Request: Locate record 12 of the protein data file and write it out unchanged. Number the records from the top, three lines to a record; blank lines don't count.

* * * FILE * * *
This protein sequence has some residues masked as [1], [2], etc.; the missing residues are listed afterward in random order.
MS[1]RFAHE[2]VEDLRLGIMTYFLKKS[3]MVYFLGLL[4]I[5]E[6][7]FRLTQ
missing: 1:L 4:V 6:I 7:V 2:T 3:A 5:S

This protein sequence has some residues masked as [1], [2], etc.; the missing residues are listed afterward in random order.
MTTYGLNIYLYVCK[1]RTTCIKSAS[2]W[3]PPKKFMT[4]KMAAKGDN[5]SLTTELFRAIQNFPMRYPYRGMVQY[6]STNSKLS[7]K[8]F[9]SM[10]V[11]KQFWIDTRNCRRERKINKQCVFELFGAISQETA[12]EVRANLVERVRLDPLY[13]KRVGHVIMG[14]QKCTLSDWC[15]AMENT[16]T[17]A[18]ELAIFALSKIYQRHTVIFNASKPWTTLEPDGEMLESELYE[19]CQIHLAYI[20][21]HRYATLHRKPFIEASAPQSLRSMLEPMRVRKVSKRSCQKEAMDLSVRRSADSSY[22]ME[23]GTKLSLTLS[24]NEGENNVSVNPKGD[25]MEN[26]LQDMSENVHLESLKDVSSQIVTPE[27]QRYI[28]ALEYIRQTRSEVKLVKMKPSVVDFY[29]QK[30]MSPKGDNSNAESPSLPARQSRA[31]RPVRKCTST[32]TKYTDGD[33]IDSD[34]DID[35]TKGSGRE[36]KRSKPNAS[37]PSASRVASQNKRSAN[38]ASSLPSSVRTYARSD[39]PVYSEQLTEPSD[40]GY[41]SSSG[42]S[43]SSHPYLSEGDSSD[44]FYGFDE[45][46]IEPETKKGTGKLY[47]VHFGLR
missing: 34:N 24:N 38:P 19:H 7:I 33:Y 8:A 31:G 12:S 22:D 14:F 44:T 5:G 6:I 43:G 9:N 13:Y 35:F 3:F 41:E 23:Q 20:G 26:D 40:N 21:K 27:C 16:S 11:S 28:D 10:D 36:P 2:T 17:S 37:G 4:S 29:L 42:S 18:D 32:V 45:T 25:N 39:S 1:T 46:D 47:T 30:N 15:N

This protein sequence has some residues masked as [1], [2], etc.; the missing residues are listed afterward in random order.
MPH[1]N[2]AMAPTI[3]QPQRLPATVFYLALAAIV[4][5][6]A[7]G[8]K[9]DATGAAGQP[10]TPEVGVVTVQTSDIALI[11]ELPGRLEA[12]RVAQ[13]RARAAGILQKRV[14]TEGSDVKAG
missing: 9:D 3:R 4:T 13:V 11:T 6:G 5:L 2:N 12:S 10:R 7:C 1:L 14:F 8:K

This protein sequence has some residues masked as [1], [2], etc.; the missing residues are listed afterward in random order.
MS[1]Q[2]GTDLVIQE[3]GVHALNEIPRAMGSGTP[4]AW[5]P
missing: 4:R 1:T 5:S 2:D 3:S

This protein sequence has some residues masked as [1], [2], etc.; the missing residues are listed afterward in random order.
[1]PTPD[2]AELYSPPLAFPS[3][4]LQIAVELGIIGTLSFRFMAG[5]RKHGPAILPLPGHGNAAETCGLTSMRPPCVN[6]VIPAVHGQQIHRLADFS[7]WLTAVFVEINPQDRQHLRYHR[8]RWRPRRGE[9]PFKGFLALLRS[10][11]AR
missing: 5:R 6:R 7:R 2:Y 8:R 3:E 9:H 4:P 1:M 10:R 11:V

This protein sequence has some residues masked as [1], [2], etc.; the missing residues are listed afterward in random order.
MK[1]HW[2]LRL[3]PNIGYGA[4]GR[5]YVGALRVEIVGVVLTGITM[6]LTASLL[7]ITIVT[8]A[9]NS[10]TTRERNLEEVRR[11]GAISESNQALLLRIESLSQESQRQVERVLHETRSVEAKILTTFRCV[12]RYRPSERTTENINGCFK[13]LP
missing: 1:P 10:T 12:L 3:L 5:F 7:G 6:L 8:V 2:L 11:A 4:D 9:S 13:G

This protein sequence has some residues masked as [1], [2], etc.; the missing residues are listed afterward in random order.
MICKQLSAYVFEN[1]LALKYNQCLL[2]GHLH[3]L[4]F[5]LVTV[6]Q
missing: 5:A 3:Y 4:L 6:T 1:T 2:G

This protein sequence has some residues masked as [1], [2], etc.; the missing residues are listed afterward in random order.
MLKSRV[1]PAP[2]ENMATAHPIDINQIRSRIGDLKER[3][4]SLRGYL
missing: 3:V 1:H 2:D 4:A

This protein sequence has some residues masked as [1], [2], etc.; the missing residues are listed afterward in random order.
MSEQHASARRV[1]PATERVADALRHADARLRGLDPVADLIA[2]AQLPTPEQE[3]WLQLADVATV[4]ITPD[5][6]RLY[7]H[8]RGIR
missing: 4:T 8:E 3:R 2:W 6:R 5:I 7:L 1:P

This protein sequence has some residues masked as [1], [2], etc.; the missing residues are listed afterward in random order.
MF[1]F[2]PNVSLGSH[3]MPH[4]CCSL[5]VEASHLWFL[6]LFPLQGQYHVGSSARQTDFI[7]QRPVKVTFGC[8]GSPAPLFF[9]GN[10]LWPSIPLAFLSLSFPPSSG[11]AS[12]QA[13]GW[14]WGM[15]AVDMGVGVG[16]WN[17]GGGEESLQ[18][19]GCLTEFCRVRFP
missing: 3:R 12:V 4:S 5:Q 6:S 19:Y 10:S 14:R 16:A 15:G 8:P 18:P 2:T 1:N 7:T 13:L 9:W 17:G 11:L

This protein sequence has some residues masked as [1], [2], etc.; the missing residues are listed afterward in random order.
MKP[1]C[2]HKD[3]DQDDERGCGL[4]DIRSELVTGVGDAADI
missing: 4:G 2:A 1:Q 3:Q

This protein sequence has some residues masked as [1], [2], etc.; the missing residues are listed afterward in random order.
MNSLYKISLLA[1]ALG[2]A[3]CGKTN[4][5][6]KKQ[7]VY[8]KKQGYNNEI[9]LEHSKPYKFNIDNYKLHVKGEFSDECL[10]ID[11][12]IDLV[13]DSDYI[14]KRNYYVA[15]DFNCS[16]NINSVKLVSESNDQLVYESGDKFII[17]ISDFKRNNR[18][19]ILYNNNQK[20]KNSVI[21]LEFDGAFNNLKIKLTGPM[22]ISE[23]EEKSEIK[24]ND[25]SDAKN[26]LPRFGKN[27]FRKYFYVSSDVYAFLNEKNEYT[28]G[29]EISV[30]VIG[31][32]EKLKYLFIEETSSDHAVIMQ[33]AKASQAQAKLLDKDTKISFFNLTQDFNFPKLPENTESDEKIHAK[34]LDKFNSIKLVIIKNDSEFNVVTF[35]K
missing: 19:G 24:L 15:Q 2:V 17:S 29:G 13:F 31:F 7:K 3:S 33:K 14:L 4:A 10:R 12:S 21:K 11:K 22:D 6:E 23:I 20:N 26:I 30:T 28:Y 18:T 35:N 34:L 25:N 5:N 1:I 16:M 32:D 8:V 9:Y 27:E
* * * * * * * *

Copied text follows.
This protein sequence has some residues masked as [1], [2], etc.; the missing residues are listed afterward in random order.
MNSLYKISLLA[1]ALG[2]A[3]CGKTN[4][5][6]KKQ[7]VY[8]KKQGYNNEI[9]LEHSKPYKFNIDNYKLHVKGEFSDECL[10]ID[11][12]IDLV[13]DSDYI[14]KRNYYVA[15]DFNCS[16]NINSVKLVSESNDQLVYESGDKFII[17]ISDFKRNNR[18][19]ILYNNNQK[20]KNSVI[21]LEFDGAFNNLKIKLTGPM[22]ISE[23]EEKSEIK[24]ND[25]SDAKN[26]LPRFGKN[27]FRKYFYVSSDVYAFLNEKNEYT[28]G[29]EISV[30]VIG[31][32]EKLKYLFIEETSSDHAVIMQ[33]AKASQAQAKLLDKDTKISFFNLTQDFNFPKLPENTESDEKIHAK[34]LDKFNSIKLVIIKNDSEFNVVTF[35]K
missing: 19:G 24:L 15:Q 2:V 17:S 29:G 13:F 31:F 7:K 3:S 33:K 14:L 4:A 10:R 12:S 21:K 11:K 22:D 6:E 23:I 20:N 26:I 30:T 28:Y 18:T 35:N 34:L 25:N 5:N 1:I 16:M 32:D 8:V 9:Y 27:E